Economic News

South Africa Braces for Key Interest Rate Hike Amid Inflation Fears

Published by
WIlliam Dube

As the South African Reserve Bank’s (SARB) Monetary Policy Committee (MPC) convenes for its meeting this week, economists and analysts anticipate another interest rate hike. A panel of 22 experts, including economists, property specialists, and academics, concur that a rate increase is imminent, with most expecting a hike of 25 basis points (bps) when Reserve Bank Governor Lesetja Kganyago announces the decision on Thursday, 30 March.

  1. Economists and analysts predict an interest rate hike in South Africa this week, with most expecting a 25 bps increase when the South African Reserve Bank’s (SARB) Monetary Policy Committee (MPC) announces its decision on Thursday, 30 March.
  2. The rate hike predictions are driven by concerns over inflation, as recent data from Stats SA shows headline inflation at 7% and core inflation at 5.2%, causing experts to call for SARB’s intervention to bring inflation towards its preferred 4.5% midpoint target.
  3. The panel of experts is divided on the future trajectory of South Africa’s interest rates, with some anticipating an end to the current rate hike cycle by the end of the year, while others foresee at least one more hike at the central bank’s May meeting.

This would raise the repo rate to 7.5% and the prime lending rate to 11.0%. A few experts, however, believe the central bank may hike rates by 50 bps. The panel attributes the rate hike predictions to inflation, as recent data published by Stats SA shows a slight increase in headline inflation to 7% (up from 6.9% in January), with core inflation accelerating to 5.2% (from 4.9%).

BNP Paribas Chief Economist Jeff Schultz argues that high and persistent inflation necessitates further action from the SARB to bring inflation sustainably towards its preferred 4.5% midpoint target. Old Mutual Wealth Strategist Izak Odendaal agrees with a 25 bps hike, citing global factors such as the US Federal Reserve’s response to persistent inflationary pressures and labor market imbalances. However, Odendaal believes that the rate should hold, as domestic inflation pressures stem mainly from supply-related issues.

In contrast, Wits Business School Visiting Professor Jannie Rossouw advocates for a larger 50 bps hike to contain inflation expectations and reduce domestic inflation to the midpoint target range. The Bureau for Economic Research (BER) highlights that the MPC may take a cautious approach towards further rate hikes due to the dampening impact on global growth from the likely tightening in US and European bank lending standards. Nevertheless, given the volatile domestic market, including a weakening trend for the rand exchange rate since the end of January MPC meeting and upward surprises in January and February headline CPI, the panel predicts a 25 bps hike is likely.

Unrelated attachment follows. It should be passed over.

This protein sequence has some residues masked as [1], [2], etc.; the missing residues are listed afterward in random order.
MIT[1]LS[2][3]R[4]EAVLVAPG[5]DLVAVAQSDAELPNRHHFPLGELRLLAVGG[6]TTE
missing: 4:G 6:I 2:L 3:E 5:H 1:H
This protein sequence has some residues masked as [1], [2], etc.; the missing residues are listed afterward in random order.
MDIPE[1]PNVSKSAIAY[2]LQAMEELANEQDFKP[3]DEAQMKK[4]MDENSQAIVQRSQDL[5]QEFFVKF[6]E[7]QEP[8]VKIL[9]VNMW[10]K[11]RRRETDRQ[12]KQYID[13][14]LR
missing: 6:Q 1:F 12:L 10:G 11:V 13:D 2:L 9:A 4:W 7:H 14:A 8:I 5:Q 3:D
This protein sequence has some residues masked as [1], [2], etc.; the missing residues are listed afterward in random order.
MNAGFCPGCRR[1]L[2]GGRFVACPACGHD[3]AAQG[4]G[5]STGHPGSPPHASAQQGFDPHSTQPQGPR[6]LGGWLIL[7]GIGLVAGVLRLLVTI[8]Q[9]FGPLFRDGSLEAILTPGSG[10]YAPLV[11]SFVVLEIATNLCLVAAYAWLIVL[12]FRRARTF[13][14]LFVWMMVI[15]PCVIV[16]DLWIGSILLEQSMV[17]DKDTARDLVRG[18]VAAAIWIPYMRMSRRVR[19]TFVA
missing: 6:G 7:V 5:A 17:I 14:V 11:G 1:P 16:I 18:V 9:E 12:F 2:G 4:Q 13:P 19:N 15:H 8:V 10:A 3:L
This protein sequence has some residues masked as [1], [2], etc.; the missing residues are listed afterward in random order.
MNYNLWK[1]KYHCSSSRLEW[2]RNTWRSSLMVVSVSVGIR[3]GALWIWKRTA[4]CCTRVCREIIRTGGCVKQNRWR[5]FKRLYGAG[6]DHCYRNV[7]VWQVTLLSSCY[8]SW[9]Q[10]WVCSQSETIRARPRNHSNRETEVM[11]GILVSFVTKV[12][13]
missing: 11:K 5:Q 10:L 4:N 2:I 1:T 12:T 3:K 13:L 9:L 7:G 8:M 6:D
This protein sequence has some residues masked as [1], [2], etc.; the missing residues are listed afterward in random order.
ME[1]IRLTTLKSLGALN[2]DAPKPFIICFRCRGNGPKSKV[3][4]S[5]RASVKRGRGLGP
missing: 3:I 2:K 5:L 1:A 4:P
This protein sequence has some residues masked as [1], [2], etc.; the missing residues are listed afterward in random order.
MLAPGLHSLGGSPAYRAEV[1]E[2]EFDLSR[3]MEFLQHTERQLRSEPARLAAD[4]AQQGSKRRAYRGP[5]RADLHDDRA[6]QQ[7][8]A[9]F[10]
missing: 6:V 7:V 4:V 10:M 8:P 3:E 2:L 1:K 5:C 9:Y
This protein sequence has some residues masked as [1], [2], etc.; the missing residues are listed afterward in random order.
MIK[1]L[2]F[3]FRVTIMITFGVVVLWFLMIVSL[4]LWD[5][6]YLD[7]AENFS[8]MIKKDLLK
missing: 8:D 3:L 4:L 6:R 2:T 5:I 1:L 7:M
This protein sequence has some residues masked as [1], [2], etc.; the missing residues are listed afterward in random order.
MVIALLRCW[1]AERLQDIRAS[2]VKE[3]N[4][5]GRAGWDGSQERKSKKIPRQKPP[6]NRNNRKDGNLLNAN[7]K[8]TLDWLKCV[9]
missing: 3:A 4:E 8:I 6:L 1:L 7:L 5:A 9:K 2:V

This would push the policy rate to 7.5%, 50 bps above the SARB’s estimate of the neutral policy rate. However, opinions diverge regarding the future of South Africa’s interest rates. Two-thirds of the panel foresee the SARB halting rate hikes by the end of the year, concluding the current interest rate hike cycle that commenced in November 2021. These experts anticipate potential rate cuts during the first half of 2024.

In contrast, the remaining analysts are not convinced the hike cycle has concluded and foresee at least one more hike at the central bank’s May meeting. Efficient Group Chief Economist Dawie Roodt belongs to this group, predicting rate increases for both the March and May meetings. He asserts that smaller increments should suffice, as the CPI and interest rate cycle near their upper limits.

Regarding the rate’s peak, the panel’s forecasts vary. Just over half (55%) of the panelists believe March will mark the peak of this rate cycle, while over a fifth (23%) anticipate it will peak in May. About 18% of the panelists predict the rate will reach its peak sometime in the latter half of 2023 or the first half of 2024. Only PwC South Africa Senior Economist Christie Viljoen believes the rate already peaked in January.

The upcoming interest rate decision carries significant implications for South Africa’s economy. The panel’s varied forecasts reveal the complexities surrounding the nation’s inflation and interest rate trends, as well as the potential impact of global factors on domestic monetary policy decisions. The SARB’s ultimate decision will depend on the MPC’s evaluation of various economic indicators and the balance between managing inflation expectations and supporting economic growth.

As the South African Reserve Bank prepares to announce its decision, market participants and businesses will be closely monitoring the outcome and adjusting their strategies accordingly. The interest rate hike, whether by 25 or 50 bps, will affect borrowing costs, investment decisions, and consumer spending, making it a critical aspect of South Africa’s economic landscape in the coming months.

WIlliam Dube

William Dube is a finance and economic news expert with over 10 years of experience in economic anaylsis, financial product assessment and market analysis. With a numerous certificates from prestigious universities including but not limited to Yale University and the University of Pennyslivenia. William specializes in providing insightful news developments in South Africa and commentary on investment strategies, risk management, and global economic trends. You can contact him on william@rateweb.co.za

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Published by
WIlliam Dube

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